the time lag in equilibration between the blood and the tissue, equations for
these models are very complicated.

Physiological modelling has several **advantages** over the conventional
compartment modelling –

1.
Mathematical treatment is
straightforward.

2.
Since it is a realistic approach,
the model is suitable where tissue drug concentration and binding are known.

3.
Data fitting is not required
since drug concentration in various body regions can be predicted on the basis
of organ or tissue size, perfusion rate and experimentally determined
tissue-to-plasma partition coefficient.

4.
The model gives exact description
of drug concentration-time profile in any organ or tissue and thus better
picture of drug distribution characteristics in the body.

5.
The influence of altered
physiology or pathology on drug disposition can be easily predicted from
changes in the various pharmacokinetic parameters since the parameters
correspond to actual physiological and anatomic measures.

6.
The method is frequently used in
animals because invasive methods can be used to collect tissue samples.

7.
Correlation of data in several
animal species is possible and with some drugs, can be extrapolated to humans
since tissue concentration of drugs is known.

8.
Mechanism of ADME of drug can be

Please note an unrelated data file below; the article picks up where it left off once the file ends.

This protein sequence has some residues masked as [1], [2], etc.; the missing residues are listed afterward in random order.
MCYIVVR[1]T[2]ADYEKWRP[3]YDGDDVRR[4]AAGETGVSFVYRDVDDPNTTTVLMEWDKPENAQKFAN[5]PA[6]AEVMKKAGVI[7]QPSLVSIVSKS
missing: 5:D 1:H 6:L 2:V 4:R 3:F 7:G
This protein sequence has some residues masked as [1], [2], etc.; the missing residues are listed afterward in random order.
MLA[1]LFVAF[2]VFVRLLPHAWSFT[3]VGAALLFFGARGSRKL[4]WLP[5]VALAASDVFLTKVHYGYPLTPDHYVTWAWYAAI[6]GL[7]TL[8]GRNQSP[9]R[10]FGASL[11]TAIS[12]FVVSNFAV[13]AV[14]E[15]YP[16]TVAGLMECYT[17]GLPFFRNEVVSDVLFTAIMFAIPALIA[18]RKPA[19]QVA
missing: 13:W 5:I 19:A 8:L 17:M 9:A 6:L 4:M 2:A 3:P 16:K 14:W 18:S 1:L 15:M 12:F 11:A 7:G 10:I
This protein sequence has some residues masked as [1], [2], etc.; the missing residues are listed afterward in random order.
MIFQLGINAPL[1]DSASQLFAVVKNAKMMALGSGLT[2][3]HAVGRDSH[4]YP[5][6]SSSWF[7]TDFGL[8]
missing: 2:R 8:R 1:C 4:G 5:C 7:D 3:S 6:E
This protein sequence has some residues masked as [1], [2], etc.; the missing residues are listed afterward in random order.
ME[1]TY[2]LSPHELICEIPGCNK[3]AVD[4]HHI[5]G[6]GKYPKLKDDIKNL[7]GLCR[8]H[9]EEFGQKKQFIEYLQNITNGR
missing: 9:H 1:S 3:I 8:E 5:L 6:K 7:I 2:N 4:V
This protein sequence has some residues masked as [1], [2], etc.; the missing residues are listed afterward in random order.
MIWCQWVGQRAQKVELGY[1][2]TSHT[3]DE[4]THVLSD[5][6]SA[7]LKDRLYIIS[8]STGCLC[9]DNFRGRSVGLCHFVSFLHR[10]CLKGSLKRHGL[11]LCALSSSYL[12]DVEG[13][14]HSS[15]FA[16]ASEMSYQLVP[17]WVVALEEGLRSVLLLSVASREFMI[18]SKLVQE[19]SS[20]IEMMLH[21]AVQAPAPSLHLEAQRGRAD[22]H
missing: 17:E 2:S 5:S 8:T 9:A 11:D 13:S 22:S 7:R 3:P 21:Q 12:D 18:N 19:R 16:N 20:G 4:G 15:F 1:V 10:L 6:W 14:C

easily explained by this model.

**Disadvantages **of physiological modelling
include** **—

1.
Obtaining the experimental data
is a very exhaustive process.

2.
Most physiological models assume
an average blood flow for individual subjects and hence prediction of
individualized dosing is difficult.

3.
The number of data points is less
than the pharmacokinetic parameters to be assessed.

4.
Monitoring of drug concentration
in body is difficult since exhaustive data is required

Table 8.1 briefly compares features of compartment
and physiological models.

**TABLE 8.1. Comparison of features of compartment and physiological
models**

__Compartment Modelling__

1.
Hypothetical/empirical approach –
no relation with real physiology or anatomy

2.
Experimentally simple and
flexible approach as far as data collection is concerned

3.
Owing to its simplicity, it is
widely used and is often the ―first model‖.

4.
Complex multiexponential
mathematical treatment is necessary for curve fitting.

5.
Data fitting is required for
predicting drug concentration in a particular compartment.

6.
Used when there is little
information about the tissues.

7.
Easy to monitor time course of
drug in body with limited data.

8.
Extrapolation from data to humans
and vice versa is not possible.

9.
Mechanism of drug’s ADME cannot
be explained.

10. Effect of pathological condition on drug ADME cannot be determined.

11. Frequently used for data comparison of various drugs.

__Physiological Modelling__

1.
Realistic approach since it is
based on physiological and anatomic information.

2.
Difficult experimentally since
exhaustive data collection is required.

3.
Less commonly used owing to
complexity.

4.
Mathematical treatment is
straightforward.

5.
Data fitting is not necessary
since drug concentration in various tissues is practically determined.

6.
Used where tissue drug
concentration and binding are known.